Consequently, there are social factors that matter. These factors matter in deciding just which applications get picked up and which do not.

I'm sure that the official line is that the process is objective and has nothing to do with interpersonal schmoozing......HAHAHAHAAHAHA! Get real.

This is not the time to get on your high horse about the way the world should work. The annual meeting of a large-ish (like SfN or Experimental Biology) or IC-dedicated-ish (like RSA, CPDD) societies is the time for you to work with reality to nudge your current and future grant applications ever closer to funding.

So find the big row of booths which are populated by the NIH ICs at the upcoming SfN meeting in San Diego. The brain institutes will dominate, of course, but you'd be surprised just how many of the ICs have interests in the neurosciences.

Hi, My Name is....

sfnbadge2016My closest collaborator and the PI on a most critically important, albeit low-N, developmental biology study once gave some firm advice when I was preparing a slide on the topic of schmoozing NIH Program staff. It was pointed out to me that nonspecific calls to "go schmooze" are not necessarily all that helpful and that trainees could use some specific pointers. Therefore, I'll include some thoughts on somewhat more concrete steps to take for the shy/retiring personality types. Please excuse if I am insulting anyone's social intelligence.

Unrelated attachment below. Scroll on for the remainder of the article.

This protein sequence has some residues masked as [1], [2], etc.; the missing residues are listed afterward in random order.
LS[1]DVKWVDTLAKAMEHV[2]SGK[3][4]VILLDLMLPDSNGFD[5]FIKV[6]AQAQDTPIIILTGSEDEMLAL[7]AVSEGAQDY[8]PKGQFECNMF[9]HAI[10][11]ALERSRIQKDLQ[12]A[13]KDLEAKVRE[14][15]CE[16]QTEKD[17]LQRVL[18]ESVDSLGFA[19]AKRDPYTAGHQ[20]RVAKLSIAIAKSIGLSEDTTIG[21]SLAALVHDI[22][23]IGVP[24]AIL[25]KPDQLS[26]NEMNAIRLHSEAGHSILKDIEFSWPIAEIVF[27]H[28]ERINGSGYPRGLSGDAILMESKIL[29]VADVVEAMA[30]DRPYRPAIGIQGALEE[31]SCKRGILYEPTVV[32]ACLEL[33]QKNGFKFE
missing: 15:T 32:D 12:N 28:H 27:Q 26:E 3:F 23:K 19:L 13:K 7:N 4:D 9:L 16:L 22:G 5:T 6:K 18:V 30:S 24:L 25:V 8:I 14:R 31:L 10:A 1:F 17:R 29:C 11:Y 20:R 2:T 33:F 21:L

First, you need to spend some time in the next day or two figuring out a couple of basic things. Which Institute (or Center) supports your lab? The labs in the departments around you? Hit RePORTER if you need to, it is simple to search your PI, look at the results page for the specific way your University or local Institute is described. Then go back to the RePORTER search and pull up all the awards to your University from a given NIH IC.

Second, ask your PI who his/her POs are. Who they have been in the recent past, if necessary. This is optional but will be useful to make you seem with it when you get to the meeting. If you happen to hold an individual NRSA fellowship, this would be a good time to re-check the name of your PO!